Halo-Halo (Filipino Dessert)

Today’s post gives me all sorts of nostalgia. Growing up, I didn’t have Halo-Halo often, but when I did….man, was it a treat! And in light of the heat wave that’s hit the East coast, I thought I’d bring you one of the most refreshing desserts that’s sure to cool you off!

If you’re Filipino, married to a Filipino, or have Filipino friends, you’re probably smiling from ear to ear right now ๐Ÿ™‚ Halo-Halo is arguably the most beloved dessert in the Philippines. But what does “halo-halo” even mean? In Tagalog it literally translates to “mix mix” and refers to the manner in which the dish should be eaten – everything mixed together for one harmonious sweet treat.

Ingredients

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How to make it

Traditionally it’s served in a tall glass and starts with a variety of canned or bottled ingredients (found in most International grocery stores) such as sweet beans, shredded coconut, jackfruit, coconut gelatin (also referred to as “nata de coco”), or fresh fruit.

Below are snaps I took on my iPhone (so pardon the poor quality) at our local International grocery store, Coco’s. 

Next a big helping of shaved ice fills the glass, which is topped off with a healthy dose of evaporated milk.

Now for the non-negotiable part: you must top the ice with Ube ice cream (and in our house, also Mango ice cream). 

What the heck is ube?! It’s the stuff that dreams are made of, that’s what. Ube is a sweet yam that has the most gorgeous natural purple color. Ube ice cream isn’t overly sweet, which is why I love it. I suppose it tastes like a yam, but that doesn’t do it justice. “Creamy heaven” is more accurate ๐Ÿ™‚

Finally the ice cream is topped with pinipig, or toasted flat rice. But since it’s a bit difficult to find, using crispy rice cereal is a great substitute. 

The beauty of this national dish is that it’s totally up to you how you make it, so long as you have the basics: sweet fruits, shaved ice, evaporated milk, and ice cream. And when you stop and think about it, so many cultures have a beloved shaved ice dish. Halo-halo is just the Filipino version of Korean Bingsu, Japanese Kakigori, Hawaiian Shave Ice, and even the Italian granita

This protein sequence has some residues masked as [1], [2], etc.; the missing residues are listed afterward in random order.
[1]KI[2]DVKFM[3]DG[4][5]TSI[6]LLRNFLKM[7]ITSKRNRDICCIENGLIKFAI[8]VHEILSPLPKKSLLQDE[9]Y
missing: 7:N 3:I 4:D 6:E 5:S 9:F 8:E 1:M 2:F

I get that this might not be something you can easily acquire all the ingredients for, but should you ever come across a Filipino restaurant make sure to leave room for dessert and order the halo-halo! You won’t be sorry ๐Ÿ™‚

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Filipino Halo-Halo
Serves 4
Sweet and satisfying halo-halo, a beloved traditional dessert from the Philippines, is easy to make and is sure to make your day!
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Prep Time
10 min
Total Time
10 min
Prep Time
10 min
Total Time
10 min
Ingredients
  1. 1/2 cup sweet beans
  2. 1/2 cup sweet palm fruit
  3. 1/2 cup coconut gelatin (nata de coco)
  4. 1/2 cup shredded young coconut
  5. 1/2 cup jackfruit
  6. 1/4 cup prepared ube
  7. 8 cups shaved or crushed ice
  8. 1 can evaporated milk
  9. 1 quart mango ice cream
  10. 1 quart ube ice cream
  11. 1/4 cup crispy rice cereal
Instructions
  1. Start with 4 tall glasses. In each glass add 2 Tablespoons each of the following: sweet beans, sweet palm fruit, nata de coco, shredded young coconut, and jackfruit. Then add 1 Tablespoon of prepared ube to each glass.
  2. Fill each glass to the top with about 2 cups of shaved ice, then top with 3-4 Tablespoons of evaporated milk.
  3. Onto the top of each glass, add one scoop each of mango ice cream and ube ice cream. Top with 1 Tablespoon of crispy rice cereal.
Notes
  1. There are many variations of ingredients used for halo-halo, so use your favorites! Other traditional ingredients include leche flan (creme caramel) and plantains.
Love & Food ForEva http://loveandfoodforeva.com/
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4 thoughts on “Halo-Halo (Filipino Dessert)

  1. Nikki we have the similar dessert and it’s called “three colors dessert” but this one is looking way better!! I want some halo-halo now ๐Ÿ˜€

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